On a chilly Tuesday morning at around 7am on November 19th 1968, pioneering psychedelic rock band Jefferson Airplane carried their gear to the roof of nine-story Schuyler Hotel located close to New York’s chaotic Times Square.
The free gig, which took place before The Beatles decided to perform their now-iconic show atop Apple Record headquarters in London, attracted the same kind of reaction but its legacy has proven to be less memorable despite some very well known attendees—most notably the now critically acclaimed filmmaker Jean-Luc Godard.
Godard, famed for his films such as Bande à part, Pierrot le Fou and more, had alternative rock and roll music running through his veins on the day that Jefferson Airplane picked up their instruments on that day in 1968 having recently released his Rolling Stones documentary Sympathy for the Devil just a matter of weeks before.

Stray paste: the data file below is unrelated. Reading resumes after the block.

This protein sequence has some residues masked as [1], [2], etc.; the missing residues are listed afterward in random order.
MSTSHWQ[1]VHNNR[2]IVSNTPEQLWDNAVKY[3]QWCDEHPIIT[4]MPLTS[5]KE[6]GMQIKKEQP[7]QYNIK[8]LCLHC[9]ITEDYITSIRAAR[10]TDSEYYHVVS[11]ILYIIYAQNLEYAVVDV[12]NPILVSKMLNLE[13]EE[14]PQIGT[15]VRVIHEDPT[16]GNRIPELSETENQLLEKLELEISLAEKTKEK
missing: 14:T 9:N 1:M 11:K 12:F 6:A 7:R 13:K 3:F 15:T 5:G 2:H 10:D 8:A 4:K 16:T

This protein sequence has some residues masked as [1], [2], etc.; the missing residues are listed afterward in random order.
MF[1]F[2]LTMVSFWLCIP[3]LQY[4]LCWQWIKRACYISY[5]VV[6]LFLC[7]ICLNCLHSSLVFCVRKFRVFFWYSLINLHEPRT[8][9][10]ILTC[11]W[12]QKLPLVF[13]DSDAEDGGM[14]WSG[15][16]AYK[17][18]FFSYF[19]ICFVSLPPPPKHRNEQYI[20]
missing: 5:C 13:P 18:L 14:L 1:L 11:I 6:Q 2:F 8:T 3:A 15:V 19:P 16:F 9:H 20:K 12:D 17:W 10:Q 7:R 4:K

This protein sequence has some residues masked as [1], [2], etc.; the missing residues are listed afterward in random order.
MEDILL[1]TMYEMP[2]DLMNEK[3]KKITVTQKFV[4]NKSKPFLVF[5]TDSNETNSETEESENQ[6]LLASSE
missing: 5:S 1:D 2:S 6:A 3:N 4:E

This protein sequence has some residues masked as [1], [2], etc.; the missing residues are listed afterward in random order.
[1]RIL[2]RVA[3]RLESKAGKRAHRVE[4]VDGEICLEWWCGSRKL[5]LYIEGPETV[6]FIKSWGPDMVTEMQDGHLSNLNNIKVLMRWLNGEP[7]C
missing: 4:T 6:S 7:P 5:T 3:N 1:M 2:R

Detailing how Godard came to be in control of the camera on that day, Richard Brody says: “He took over from the specialists and operated the camera from the window of Leacock-Pennebaker’s office on West Forty-fifth street, shooting the band on the roof of the Schuyler Hotel across the street,” in a study published as part of his Everything is Cinema: The Working Life of Jean-Luc Godard project.
“(Pennebaker recalled him to be an amateurish cameraman who could not avoid the beginner’s pitfall of frequent zooming in and out.) The performance took place without a permit, at standard rock volume: as singer Grace Slick later wrote, “We did it, deciding that the cost of getting out of jail would be less than hiring a publicist.”
Without a permit and music so loud it could be heard for a considerable distance, the band went into their plan with no fear, as lead singer Grace Slick once explained: “We did it, deciding that the cost of getting out of jail would be less than hiring a publicist.”
Remembering the moment, Jefferson Airplane founding member Paul Kantner once fondly reminisced in an interview: “Just for a while there, maybe for about 25 minutes in 1967, everything was perfect.”
Here it is:
(Via: Open Culture)